A Tale Of Two Cities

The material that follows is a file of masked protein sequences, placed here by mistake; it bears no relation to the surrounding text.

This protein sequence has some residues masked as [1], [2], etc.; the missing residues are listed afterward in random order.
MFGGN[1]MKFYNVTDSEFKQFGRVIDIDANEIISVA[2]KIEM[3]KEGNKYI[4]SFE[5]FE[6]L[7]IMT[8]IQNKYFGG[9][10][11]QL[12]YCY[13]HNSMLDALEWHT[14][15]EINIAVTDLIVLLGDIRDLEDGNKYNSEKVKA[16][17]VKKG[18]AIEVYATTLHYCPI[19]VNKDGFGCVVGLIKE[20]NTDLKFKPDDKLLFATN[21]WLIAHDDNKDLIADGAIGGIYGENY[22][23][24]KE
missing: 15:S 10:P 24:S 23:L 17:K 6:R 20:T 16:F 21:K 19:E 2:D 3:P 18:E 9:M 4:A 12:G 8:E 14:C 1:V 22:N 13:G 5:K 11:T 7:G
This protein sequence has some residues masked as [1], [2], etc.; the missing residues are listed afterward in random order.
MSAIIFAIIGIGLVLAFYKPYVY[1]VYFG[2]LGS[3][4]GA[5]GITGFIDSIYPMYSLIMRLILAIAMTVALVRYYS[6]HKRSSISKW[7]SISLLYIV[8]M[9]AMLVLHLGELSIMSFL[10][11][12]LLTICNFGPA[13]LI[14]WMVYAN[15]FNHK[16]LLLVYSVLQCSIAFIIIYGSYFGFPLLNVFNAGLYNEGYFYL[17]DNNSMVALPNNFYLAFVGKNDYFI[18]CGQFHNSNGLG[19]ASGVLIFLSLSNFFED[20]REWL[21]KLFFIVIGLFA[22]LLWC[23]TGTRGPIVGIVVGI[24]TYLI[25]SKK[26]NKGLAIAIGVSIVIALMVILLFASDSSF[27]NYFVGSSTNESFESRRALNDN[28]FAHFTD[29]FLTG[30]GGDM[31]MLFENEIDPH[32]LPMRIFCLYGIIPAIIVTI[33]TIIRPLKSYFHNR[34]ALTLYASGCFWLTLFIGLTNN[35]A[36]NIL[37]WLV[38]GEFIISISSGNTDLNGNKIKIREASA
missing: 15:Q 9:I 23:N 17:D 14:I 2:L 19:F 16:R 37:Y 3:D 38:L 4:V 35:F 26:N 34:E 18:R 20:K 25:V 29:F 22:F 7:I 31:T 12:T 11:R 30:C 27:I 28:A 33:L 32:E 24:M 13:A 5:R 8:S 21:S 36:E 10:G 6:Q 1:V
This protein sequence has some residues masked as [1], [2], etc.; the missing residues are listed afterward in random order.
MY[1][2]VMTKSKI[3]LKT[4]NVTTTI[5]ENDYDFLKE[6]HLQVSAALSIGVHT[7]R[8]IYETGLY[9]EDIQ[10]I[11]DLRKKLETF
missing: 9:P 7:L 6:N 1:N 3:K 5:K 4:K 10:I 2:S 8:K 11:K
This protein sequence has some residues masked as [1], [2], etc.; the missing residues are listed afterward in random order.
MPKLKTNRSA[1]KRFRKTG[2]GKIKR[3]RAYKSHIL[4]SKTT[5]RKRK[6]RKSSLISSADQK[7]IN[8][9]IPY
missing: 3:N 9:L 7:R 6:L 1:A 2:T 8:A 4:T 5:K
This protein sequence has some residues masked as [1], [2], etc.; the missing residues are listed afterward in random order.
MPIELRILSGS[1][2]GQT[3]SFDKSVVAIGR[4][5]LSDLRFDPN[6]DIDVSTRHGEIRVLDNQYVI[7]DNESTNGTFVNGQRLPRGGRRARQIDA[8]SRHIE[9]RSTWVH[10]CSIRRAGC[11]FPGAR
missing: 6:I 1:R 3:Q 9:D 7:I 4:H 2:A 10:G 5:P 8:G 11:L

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Dickens’ evaluation of the French Revolution in A Tale of Two Cities Introduction Charles Dickens’ (1812-1870) A Tale of Two Cities (1859) takes place in the late eighteenth century in the two cities, London and Paris. The novel thereby revolves around the French Revolution and provides insights both in the revolutionaries’ initiative to revolt, and the horrors the Revolution brought along. This double insight makes the novel very ambiguous as it becomes difficult to decide whether Dickens’ evaluation of the Revolution supports the ideas that initiated it or not. In the following paper, I will seek to describe and discuss Dickens’ evaluation of the French Revolution in A Tale of Two Cities, focusing on his apparent dilemma and the ambiguity of the novel. Furthermore, I will focus on some of the contrasting pairs, which can be located in the novel, with the purpose of considering whether Dickens through his use of contrasts emphasises a positive or a negative perception of the Revolution. The Revolution and Dickens’ Dilemma Dickens was born in southern England and lived a poor life until he started writing. His writing skills thereby elevated him from the slum of the lower class to the beneficial upper class, and thus Dickens had an insight in both classes. This awareness of the conditions in both classes came to be expressed in a social criticism which can be located in most of Dickens’ works. Dickens was concerned with the social problems in England and therefore he depicted the unjust life of the poor in many of his novels. “Mankind is my business” (Pooley, 1957: 347), Dickens expressed, and thus he became a spokesman for the underprivileged. The novel, A Tale of Two Cities, also deals with this social injustice and the irresponsibility of the ruling elite. However, Dickens seems to have been put in a dilemma when writing the novel: In order to be true
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